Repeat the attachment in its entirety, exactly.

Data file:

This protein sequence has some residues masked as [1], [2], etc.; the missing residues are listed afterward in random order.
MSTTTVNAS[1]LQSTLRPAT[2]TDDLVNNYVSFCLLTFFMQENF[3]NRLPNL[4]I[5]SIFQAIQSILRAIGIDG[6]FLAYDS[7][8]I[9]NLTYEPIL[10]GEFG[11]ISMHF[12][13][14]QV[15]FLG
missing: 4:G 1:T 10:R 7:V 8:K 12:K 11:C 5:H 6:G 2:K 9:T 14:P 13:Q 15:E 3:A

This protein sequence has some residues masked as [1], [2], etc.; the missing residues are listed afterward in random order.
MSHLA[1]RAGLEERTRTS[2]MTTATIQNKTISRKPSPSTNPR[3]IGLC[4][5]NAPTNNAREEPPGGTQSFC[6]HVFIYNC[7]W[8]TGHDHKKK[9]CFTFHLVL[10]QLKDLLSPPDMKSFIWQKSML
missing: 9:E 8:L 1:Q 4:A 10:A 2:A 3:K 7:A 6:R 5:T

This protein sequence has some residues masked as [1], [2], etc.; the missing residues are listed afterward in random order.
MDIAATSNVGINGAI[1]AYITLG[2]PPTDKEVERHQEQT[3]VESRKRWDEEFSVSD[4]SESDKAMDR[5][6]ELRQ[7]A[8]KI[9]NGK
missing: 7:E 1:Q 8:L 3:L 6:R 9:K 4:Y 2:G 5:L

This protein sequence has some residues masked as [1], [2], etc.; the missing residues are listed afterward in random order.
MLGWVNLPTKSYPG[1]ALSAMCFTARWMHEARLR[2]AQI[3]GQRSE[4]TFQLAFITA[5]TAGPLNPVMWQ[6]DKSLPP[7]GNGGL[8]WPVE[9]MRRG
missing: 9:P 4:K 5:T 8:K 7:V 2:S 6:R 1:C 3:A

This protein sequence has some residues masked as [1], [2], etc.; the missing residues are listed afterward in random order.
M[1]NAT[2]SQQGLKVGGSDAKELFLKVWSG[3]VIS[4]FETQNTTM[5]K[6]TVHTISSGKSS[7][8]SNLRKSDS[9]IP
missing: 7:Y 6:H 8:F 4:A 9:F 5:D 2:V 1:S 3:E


This protein sequence has some residues masked as [1], [2], etc.; the missing residues are listed afterward in random order.
MSTTTVNAS[1]LQSTLRPAT[2]TDDLVNNYVSFCLLTFFMQENF[3]NRLPNL[4]I[5]SIFQAIQSILRAIGIDG[6]FLAYDS[7][8]I[9]NLTYEPIL[10]GEFG[11]ISMHF[12][13][14]QV[15]FLG
missing: 4:G 1:T 10:R 7:V 8:K 12:K 11:C 5:H 6:G 2:K 9:T 14:P 13:Q 15:E 3:A

This protein sequence has some residues masked as [1], [2], etc.; the missing residues are listed afterward in random order.
MSHLA[1]RAGLEERTRTS[2]MTTATIQNKTISRKPSPSTNPR[3]IGLC[4][5]NAPTNNAREEPPGGTQSFC[6]HVFIYNC[7]W[8]TGHDHKKK[9]CFTFHLVL[10]QLKDLLSPPDMKSFIWQKSML
missing: 9:E 8:L 1:Q 4:A 10:A 2:A 3:K 7:A 6:R 5:T

This protein sequence has some residues masked as [1], [2], etc.; the missing residues are listed afterward in random order.
MDIAATSNVGINGAI[1]AYITLG[2]PPTDKEVERHQEQT[3]VESRKRWDEEFSVSD[4]SESDKAMDR[5][6]ELRQ[7]A[8]KI[9]NGK
missing: 7:E 1:Q 8:L 3:L 6:R 9:K 4:Y 2:G 5:L

This protein sequence has some residues masked as [1], [2], etc.; the missing residues are listed afterward in random order.
MLGWVNLPTKSYPG[1]ALSAMCFTARWMHEARLR[2]AQI[3]GQRSE[4]TFQLAFITA[5]TAGPLNPVMWQ[6]DKSLPP[7]GNGGL[8]WPVE[9]MRRG
missing: 9:P 4:K 5:T 8:K 7:V 2:S 6:R 1:C 3:A

This protein sequence has some residues masked as [1], [2], etc.; the missing residues are listed afterward in random order.
M[1]NAT[2]SQQGLKVGGSDAKELFLKVWSG[3]VIS[4]FETQNTTM[5]K[6]TVHTISSGKSS[7][8]SNLRKSDS[9]IP
missing: 7:Y 6:H 8:F 4:A 9:F 5:D 2:V 1:S 3:E